The Impact of Tax Incentives

Do Initial Economic Conditions Matter?

Ernest Goss, Joseph M. Phillips

Research output: Contribution to journalArticle

13 Citations (Scopus)

Abstract

Do the returns to business tax incentives differ according to the initial economic conditions of the area providing tax relief? Past research studies have provided conflicting answers to this question. Bartik (1991) concluded that rates of return to business tax incentives are likely to be greater for less affluent areas than for wealthier areas offering equivalent incentives. In contrast, Fisher and Peters (1998) determined that tax incentives tend only to offset higher taxes on businesses located in low income areas. This study examines this issue using a unique data set that allows for a fresh look at this issue. We find that the returns to subsidized investment are greater in lower unemployment and higher income areas. This suggests that tax incentives reinforce pre-existing economic differences across areas.

Original languageEnglish
Pages (from-to)236-250
Number of pages15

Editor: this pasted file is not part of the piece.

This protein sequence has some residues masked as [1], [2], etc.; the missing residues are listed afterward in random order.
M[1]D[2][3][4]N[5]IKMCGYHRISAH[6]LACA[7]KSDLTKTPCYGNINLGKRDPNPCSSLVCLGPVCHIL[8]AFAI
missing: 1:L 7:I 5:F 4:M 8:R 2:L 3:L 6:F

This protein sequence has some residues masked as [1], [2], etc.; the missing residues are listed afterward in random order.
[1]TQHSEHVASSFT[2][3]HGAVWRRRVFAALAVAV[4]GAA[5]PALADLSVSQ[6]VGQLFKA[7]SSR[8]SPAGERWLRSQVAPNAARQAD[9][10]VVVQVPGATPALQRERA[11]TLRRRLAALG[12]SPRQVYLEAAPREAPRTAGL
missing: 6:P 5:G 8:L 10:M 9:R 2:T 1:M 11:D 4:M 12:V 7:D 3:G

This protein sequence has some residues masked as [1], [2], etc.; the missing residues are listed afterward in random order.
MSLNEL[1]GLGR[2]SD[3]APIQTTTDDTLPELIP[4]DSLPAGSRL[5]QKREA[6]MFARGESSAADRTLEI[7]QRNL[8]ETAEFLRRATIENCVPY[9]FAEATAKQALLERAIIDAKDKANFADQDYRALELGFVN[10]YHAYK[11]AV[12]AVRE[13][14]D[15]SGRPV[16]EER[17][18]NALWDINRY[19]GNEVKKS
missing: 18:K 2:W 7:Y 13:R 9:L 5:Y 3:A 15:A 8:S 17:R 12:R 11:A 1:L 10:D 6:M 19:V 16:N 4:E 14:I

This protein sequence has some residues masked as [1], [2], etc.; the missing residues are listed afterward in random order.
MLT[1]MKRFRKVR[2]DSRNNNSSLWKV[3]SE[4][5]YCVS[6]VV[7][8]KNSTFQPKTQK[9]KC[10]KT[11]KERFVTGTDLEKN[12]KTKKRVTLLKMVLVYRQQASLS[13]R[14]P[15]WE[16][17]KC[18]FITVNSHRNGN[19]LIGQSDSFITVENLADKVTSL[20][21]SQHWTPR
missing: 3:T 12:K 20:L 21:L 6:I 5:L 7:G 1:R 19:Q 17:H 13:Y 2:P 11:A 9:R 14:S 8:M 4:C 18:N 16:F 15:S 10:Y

JournalGrowth and Change
Volume32
Issue number2
StatePublished - Mar 2001

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tax incentive
economic conditions
taxes
incentive
economics
income
tax relief
unemployment
relief
low income
tax

All Science Journal Classification (ASJC) codes

  • Development

Cite this

The Impact of Tax Incentives : Do Initial Economic Conditions Matter? / Goss, Ernest; Phillips, Joseph M.

In: Growth and Change, Vol. 32, No. 2, 03.2001, p. 236-250.

Research output: Contribution to journalArticle

Goss, Ernest ; Phillips, Joseph M. / The Impact of Tax Incentives : Do Initial Economic Conditions Matter?. In: Growth and Change. 2001 ; Vol. 32, No. 2. pp. 236-250.
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